Upon entering the underground metro, we ask a man who is cleaning about the time the station closes, because we want to get fresh mango juice from the corner store before departing.

The man says he doesn’t speak Portuguese, only English, hails from Nigeria. For once my colonised tongue comes in handy! We communicate in a language that is not ours and I contemplate the situation of three Africans in Brazil negotiating two European languages to understand one another.

The beautiful man and I meet again on a day when I had spent the afternoon at the Mercado Municipal, the biggest market in the heart of the city, where the juice of exotic fruits dribbles down my elbows and the fruit vendors argue for my hand in marriage. We meet at Aparelha Luzia, a venue decorated in gold embroidered tapestries of Candomblé ceremonies and black and white images of the Black cultural resistance.

Aparelha Luzia is where emerging artists of the queer and black community in São Paulo perform, gather and celebrate.

It tends to drizzle every so often in this city, never too long to stop the party, and one in every four people has an umbrella under which we huddle.

I’ve been walking the streets of this urban jungle on my own with my 35mm camera disguised in chitenge — pulling out my other eye on the environment, where every other building wall has a colourful mural on it, a reclaiming of space.

With my 35mm, I have been aiming to capture what it feels like to be lost and finding myself in a new place.

I’ve been taking the underground metro on my own, something the beautiful Angolan man is surprised by. It is a brave thing to travel alone as an African womxn, let me tell you.

It is also something liberating, like no other experience. It comes naturally given that our daily existence asks us to be hyper-aware of our safety, strength and beauty and how these three things intersect to make us desirable and on the defence. This is a curious and empowering experience that I wish upon all African womxn.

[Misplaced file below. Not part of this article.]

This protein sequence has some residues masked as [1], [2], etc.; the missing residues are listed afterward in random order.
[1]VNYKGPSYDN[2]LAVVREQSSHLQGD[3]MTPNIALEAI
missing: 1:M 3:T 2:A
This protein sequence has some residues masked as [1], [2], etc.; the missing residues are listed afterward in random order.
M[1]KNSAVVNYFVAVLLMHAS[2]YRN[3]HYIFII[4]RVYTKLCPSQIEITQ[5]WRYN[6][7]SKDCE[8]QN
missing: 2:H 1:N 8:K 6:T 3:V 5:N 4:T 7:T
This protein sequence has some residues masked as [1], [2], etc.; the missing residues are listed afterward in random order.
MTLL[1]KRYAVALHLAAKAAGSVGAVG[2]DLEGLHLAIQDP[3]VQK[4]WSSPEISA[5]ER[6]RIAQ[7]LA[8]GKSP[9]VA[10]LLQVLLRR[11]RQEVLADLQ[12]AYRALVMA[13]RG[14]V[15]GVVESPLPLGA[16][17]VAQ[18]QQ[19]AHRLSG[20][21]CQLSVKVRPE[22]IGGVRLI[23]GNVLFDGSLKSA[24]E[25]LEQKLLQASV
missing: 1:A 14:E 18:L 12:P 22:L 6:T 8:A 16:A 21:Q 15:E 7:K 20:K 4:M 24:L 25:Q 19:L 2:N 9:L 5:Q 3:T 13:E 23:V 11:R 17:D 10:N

And it goes something like … waiting for a solar-powered hot shower on an overcast Monday, a newfound gratitude for sunny days.

Açaí palm, blueberry, avocado smoothie delight and the sound of helicopters lifting police and/or elites to the highest hill. This city is rolling hills and almost every crevice bears the mark of something indigenous.

Being blessed by the Archbishop of São Paulo in a Gothic Catholic cathedral in the heart of the city, where homeless people of all shades sleep outside a place of salvation and a local middle-aged couple steals a photograph off me without consent.

I guess I appear like the African Mother Mary on a Sunday, with my head draped in braids, beads and a white scarf and crumbs of coconut and banana cake on my smiling cheeks.

I’m breaking in a new pair of heels on the concrete and falling in love with every tree and Black person who recognises me from a past life.

The soil here is fertile; the water is never too cold. I know this feeling of remembering, of untying my tongue and reading words plastered on a street corner: Ninguém é LIVRE enquanto alguém é ESCRAVO — No one is FREE while someone is a SLAVE.

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Chaze Matakala
Chaze Matakala
African Studies Scholar & Visual Storyteller